Two towering kabbalistic figures of the 16th century are examined in this third part of David’s lecture series, A Kabbalistic Journey Through Time.
David explores the ideas of Rabbi Moshe (Moses) Cordovero (the RaMaQ) and Rabbi Yitzchak (Isaac) Luria (the AR”Y), whose contributions to Kabbalah – both emerging in late 1500s in the town of Tzfat – have been seismic.
The lecture investigates the RaMaQ’s book, Pardes Rimonim (The Orchard of Pomegranates), and its exploration of:
ein sof (infinite)
the relationship between Divine influence and the sephirot
the four worlds
the immanence of the Divine in reality
the divine element in the human soul
the revelation of God in meditation, kavannot, and mystical experience.
The AR”Y did not write down his vast kabbalistic teachings. The recording of his ideas was left to his students, chief among whom was Rabbi Chaim Vital. It was Vital who compiled the book Etz Chayim (Tree of Life), the cornerstone text of Lurianic Kabbalah. This book, which was to change forever the landscape of Jewish Mystical thinking, contained many transformative kabbalistic concepts, including:
primordial man (Adam Qadmon)
the domain of chaos (tohu);
integrated configurations known as ‘partzuphim’
the maintenance and repair of the World of Emanation
the trapped sparks of lower worlds
the five levels of the individual soul
the responsibility of souls to repair the world
David provides an overview of these concepts, a picture of the men from who they emerged, the historical setting of this extraordinary revolution in mystical thinking, and the legacy of these ideas.
David’s second lecture in his series, A Kabbalistic Journey Through Time, explores the extraordinary ideas and contributions of the:
and Sefer ha-Temunah.
In his discussion of the Zohar, David examines its dynamic interpretation of the Torah and how it applies this interpretation to the structure of the sefirot. He also looks at the way the Zohar explores the cosmic links between G-d, Israel, creation, and history.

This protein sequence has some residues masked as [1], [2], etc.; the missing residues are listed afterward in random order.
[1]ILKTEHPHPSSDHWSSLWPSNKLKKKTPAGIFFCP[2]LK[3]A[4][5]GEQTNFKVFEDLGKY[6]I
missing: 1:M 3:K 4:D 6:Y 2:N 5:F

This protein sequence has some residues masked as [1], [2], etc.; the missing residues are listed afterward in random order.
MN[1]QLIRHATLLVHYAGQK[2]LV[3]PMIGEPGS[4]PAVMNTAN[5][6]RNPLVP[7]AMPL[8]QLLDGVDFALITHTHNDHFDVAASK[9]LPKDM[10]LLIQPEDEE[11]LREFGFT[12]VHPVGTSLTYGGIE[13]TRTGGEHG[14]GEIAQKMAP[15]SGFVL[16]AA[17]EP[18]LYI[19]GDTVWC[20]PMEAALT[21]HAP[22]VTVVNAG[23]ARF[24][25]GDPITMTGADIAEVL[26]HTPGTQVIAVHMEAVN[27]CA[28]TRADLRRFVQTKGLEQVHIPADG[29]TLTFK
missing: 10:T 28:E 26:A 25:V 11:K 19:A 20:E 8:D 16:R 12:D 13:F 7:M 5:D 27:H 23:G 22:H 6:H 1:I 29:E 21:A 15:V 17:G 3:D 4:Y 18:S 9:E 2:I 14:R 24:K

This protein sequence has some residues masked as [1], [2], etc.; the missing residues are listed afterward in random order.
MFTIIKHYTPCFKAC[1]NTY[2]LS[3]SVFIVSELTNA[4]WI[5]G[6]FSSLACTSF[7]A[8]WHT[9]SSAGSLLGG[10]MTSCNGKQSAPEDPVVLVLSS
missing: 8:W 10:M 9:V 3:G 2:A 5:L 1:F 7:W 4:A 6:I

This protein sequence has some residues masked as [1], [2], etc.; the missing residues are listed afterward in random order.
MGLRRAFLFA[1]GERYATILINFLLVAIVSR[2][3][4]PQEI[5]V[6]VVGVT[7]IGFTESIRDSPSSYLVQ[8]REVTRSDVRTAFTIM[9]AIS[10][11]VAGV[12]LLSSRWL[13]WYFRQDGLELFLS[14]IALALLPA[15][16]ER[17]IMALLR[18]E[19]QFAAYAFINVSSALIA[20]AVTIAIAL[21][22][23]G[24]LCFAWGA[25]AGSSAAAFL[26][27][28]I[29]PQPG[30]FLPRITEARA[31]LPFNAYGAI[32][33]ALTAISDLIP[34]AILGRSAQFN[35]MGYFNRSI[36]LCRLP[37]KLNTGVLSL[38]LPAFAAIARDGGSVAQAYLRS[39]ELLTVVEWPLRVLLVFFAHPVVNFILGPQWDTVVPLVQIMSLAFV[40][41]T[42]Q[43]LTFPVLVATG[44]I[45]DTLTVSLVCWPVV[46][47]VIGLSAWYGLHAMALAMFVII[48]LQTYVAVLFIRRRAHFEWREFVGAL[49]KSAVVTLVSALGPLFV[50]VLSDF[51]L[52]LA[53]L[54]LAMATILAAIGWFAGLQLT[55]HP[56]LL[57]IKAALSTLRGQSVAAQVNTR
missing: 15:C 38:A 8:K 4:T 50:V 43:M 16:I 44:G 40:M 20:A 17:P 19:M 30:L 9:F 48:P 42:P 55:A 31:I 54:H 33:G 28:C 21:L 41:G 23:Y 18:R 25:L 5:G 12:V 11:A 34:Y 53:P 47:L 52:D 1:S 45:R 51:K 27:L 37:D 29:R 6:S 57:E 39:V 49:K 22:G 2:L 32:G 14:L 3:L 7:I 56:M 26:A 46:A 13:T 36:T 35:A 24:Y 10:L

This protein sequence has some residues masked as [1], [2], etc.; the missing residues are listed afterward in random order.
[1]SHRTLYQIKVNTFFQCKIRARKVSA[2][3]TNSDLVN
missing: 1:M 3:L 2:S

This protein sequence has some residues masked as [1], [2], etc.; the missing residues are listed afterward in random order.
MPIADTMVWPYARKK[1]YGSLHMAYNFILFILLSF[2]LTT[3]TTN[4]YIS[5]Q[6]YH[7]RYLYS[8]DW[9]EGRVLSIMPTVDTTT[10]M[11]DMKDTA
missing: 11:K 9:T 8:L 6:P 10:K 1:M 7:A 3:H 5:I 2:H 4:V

The Tikkunei HaZohar, David explains, is concerned with the Divine presence in the various domains of the universe as well as in exile. Among other things, he considers the Tikkunei HaZohar’s discussion of the feminine Divine presence – the Shekhinah – and Her quest to find unity and completion with Her male counterpart, the blessed Holy One.
The final text David examines is Sefer HaTemunah, which is predominantly concerned with the Divine in time. All things emanate from G-d and return to Him, David explains, and time is divided into cosmic cycles.
In discussing these three important texts, David provides the historical and cultural background to their emergence in Jewish history and their impact on mystical thinking. He also shows his audience the size and presentation of the books and discusses their availability for interested readers – in English, Hebrew, and Aramaic.
David provides a remarkable historical overview of the origins of Kabbalah through the emergence of its early fundamental texts. The series explores numerous questions regarding the development of Kabbalah:
What are the key kabbalistic books to have shaped our understanding of Jewish mysticism?
When did they appear?
And what were the profound ideas they contributed which would shape our understanding of the mystical dimensions of heaven and earth?
This first lecture in the series examines three early kabbalistic texts:
Sefer Bahir, and
and discusses numerous ideas, including:
The creation of the universe,
Attributes of the sefirot,
Divine interaction with the world,
The divine flow of energy and wisdom,
The reincarnation of soul,
Divine male and female imagistic symbols, and
The patriarchs and other figures from the Bible as representations of Divine attributes.
David maps out the timeframe and locations of the development of Kabbalah through Jewish History. He explains the context of the evolution of Jewish mystical thinking, its influences, impacts, and legacy.
The mystical interpretation of the festival of Passover (Pesach) is the focus of David’s latest podcast episode, a concentrated Kabbalah lecture delivered this week during chol hamoed Pesach.